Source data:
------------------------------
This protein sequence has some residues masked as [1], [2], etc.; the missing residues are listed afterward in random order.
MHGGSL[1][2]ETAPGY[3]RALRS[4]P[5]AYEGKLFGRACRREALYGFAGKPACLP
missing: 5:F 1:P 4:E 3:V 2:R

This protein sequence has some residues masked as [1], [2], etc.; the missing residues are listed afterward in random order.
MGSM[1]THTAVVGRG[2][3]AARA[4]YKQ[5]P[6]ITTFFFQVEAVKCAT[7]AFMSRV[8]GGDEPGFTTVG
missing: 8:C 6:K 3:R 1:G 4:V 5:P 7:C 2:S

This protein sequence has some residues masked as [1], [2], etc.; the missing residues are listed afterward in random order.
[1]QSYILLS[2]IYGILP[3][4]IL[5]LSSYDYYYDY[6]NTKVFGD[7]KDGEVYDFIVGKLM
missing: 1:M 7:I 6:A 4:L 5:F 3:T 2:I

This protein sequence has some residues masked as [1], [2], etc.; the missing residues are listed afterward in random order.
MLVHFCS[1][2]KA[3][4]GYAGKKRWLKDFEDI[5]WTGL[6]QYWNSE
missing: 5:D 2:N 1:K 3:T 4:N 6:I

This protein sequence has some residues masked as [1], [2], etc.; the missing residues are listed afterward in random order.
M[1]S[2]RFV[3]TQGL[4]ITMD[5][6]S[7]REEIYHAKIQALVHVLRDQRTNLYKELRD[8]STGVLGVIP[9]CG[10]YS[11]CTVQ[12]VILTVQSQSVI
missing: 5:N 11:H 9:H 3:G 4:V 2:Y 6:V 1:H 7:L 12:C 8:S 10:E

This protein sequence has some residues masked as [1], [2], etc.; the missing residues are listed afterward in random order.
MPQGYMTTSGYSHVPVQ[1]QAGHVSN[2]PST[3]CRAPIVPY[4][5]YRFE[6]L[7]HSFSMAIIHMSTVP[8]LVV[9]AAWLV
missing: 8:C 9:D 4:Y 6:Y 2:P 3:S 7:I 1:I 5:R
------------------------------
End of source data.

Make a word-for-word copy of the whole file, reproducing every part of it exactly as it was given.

This protein sequence has some residues masked as [1], [2], etc.; the missing residues are listed afterward in random order.
MHGGSL[1][2]ETAPGY[3]RALRS[4]P[5]AYEGKLFGRACRREALYGFAGKPACLP
missing: 5:F 1:P 4:E 3:V 2:R

This protein sequence has some residues masked as [1], [2], etc.; the missing residues are listed afterward in random order.
MGSM[1]THTAVVGRG[2][3]AARA[4]YKQ[5]P[6]ITTFFFQVEAVKCAT[7]AFMSRV[8]GGDEPGFTTVG
missing: 8:C 6:K 3:R 1:G 4:V 5:P 7:C 2:S

This protein sequence has some residues masked as [1], [2], etc.; the missing residues are listed afterward in random order.
[1]QSYILLS[2]IYGILP[3][4]IL[5]LSSYDYYYDY[6]NTKVFGD[7]KDGEVYDFIVGKLM
missing: 1:M 7:I 6:A 4:L 5:F 3:T 2:I

This protein sequence has some residues masked as [1], [2], etc.; the missing residues are listed afterward in random order.
MLVHFCS[1][2]KA[3][4]GYAGKKRWLKDFEDI[5]WTGL[6]QYWNSE
missing: 5:D 2:N 1:K 3:T 4:N 6:I

This protein sequence has some residues masked as [1], [2], etc.; the missing residues are listed afterward in random order.
M[1]S[2]RFV[3]TQGL[4]ITMD[5][6]S[7]REEIYHAKIQALVHVLRDQRTNLYKELRD[8]STGVLGVIP[9]CG[10]YS[11]CTVQ[12]VILTVQSQSVI
missing: 5:N 11:H 9:H 3:G 4:V 2:Y 6:V 1:H 7:L 12:C 8:S 10:E

This protein sequence has some residues masked as [1], [2], etc.; the missing residues are listed afterward in random order.
MPQGYMTTSGYSHVPVQ[1]QAGHVSN[2]PST[3]CRAPIVPY[4][5]YRFE[6]L[7]HSFSMAIIHMSTVP[8]LVV[9]AAWLV
missing: 8:C 9:D 4:Y 6:Y 2:P 3:S 7:I 1:I 5:R